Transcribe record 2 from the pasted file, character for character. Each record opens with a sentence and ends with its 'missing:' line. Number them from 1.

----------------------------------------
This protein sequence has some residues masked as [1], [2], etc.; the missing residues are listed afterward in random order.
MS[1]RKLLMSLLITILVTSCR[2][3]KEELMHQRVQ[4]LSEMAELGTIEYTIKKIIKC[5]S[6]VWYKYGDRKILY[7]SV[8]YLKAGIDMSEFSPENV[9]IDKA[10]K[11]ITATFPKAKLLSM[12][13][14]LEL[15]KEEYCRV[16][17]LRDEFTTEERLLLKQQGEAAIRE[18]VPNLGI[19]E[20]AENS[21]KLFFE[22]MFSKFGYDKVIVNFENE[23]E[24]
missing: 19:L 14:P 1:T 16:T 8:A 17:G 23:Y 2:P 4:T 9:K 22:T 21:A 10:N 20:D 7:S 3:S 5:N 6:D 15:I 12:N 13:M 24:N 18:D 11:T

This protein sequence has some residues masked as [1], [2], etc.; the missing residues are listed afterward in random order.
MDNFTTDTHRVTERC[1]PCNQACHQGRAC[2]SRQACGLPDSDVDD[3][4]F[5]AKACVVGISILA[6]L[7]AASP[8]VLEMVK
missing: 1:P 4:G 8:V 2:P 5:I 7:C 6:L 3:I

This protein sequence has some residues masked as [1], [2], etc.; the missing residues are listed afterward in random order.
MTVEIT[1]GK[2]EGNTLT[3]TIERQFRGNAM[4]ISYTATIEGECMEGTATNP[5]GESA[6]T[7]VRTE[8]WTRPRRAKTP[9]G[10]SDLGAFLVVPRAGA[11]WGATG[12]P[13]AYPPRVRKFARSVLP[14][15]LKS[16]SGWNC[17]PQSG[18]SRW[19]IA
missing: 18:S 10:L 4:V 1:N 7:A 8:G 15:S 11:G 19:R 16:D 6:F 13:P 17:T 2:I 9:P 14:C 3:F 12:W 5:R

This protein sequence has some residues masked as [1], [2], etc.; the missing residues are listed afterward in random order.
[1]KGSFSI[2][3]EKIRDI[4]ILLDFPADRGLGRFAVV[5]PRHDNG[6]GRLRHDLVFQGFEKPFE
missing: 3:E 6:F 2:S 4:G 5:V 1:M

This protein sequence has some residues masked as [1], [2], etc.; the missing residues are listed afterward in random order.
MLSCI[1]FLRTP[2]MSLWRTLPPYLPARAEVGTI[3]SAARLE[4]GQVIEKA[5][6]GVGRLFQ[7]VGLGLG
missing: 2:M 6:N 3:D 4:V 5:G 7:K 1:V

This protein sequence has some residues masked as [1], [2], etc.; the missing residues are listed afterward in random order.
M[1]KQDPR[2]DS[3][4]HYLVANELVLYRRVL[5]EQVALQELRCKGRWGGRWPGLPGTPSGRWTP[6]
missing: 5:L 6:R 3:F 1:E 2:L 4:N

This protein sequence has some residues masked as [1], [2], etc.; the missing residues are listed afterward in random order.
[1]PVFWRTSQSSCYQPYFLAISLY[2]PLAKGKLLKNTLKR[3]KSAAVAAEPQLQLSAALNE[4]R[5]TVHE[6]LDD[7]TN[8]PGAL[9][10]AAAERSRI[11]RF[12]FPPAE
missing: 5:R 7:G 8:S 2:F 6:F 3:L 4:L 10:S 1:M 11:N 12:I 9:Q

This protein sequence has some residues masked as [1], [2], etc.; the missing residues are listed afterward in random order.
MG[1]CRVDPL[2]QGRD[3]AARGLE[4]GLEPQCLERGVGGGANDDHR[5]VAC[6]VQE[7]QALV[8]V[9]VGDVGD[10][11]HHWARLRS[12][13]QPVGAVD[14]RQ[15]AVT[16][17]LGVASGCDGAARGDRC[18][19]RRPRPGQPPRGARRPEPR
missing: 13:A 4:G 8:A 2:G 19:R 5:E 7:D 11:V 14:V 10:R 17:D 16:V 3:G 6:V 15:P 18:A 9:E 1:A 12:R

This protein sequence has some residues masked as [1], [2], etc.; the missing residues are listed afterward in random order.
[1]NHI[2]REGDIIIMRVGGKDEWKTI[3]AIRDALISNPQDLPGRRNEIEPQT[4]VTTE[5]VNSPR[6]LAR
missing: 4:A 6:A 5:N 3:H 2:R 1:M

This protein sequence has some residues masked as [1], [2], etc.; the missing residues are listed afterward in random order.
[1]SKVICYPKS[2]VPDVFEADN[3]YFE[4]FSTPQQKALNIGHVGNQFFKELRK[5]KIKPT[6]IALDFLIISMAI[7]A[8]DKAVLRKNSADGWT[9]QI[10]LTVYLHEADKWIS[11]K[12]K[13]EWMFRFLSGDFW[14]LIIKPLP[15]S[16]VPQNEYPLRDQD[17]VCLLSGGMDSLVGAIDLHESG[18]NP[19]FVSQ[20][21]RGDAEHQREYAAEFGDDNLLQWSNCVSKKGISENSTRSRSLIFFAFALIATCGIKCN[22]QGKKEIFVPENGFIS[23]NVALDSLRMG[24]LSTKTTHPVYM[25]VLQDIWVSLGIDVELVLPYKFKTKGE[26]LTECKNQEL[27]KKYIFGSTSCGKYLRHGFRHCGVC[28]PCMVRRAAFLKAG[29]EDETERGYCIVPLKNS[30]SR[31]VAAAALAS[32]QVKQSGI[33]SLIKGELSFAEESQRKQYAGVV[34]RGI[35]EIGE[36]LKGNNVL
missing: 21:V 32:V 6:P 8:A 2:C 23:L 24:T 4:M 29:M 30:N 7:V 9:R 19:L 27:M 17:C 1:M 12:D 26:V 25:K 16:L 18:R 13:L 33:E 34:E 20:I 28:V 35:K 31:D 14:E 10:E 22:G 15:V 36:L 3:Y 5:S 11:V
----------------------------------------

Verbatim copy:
This protein sequence has some residues masked as [1], [2], etc.; the missing residues are listed afterward in random order.
MDNFTTDTHRVTERC[1]PCNQACHQGRAC[2]SRQACGLPDSDVDD[3][4]F[5]AKACVVGISILA[6]L[7]AASP[8]VLEMVK
missing: 1:P 4:G 8:V 2:P 5:I 7:C 6:L 3:I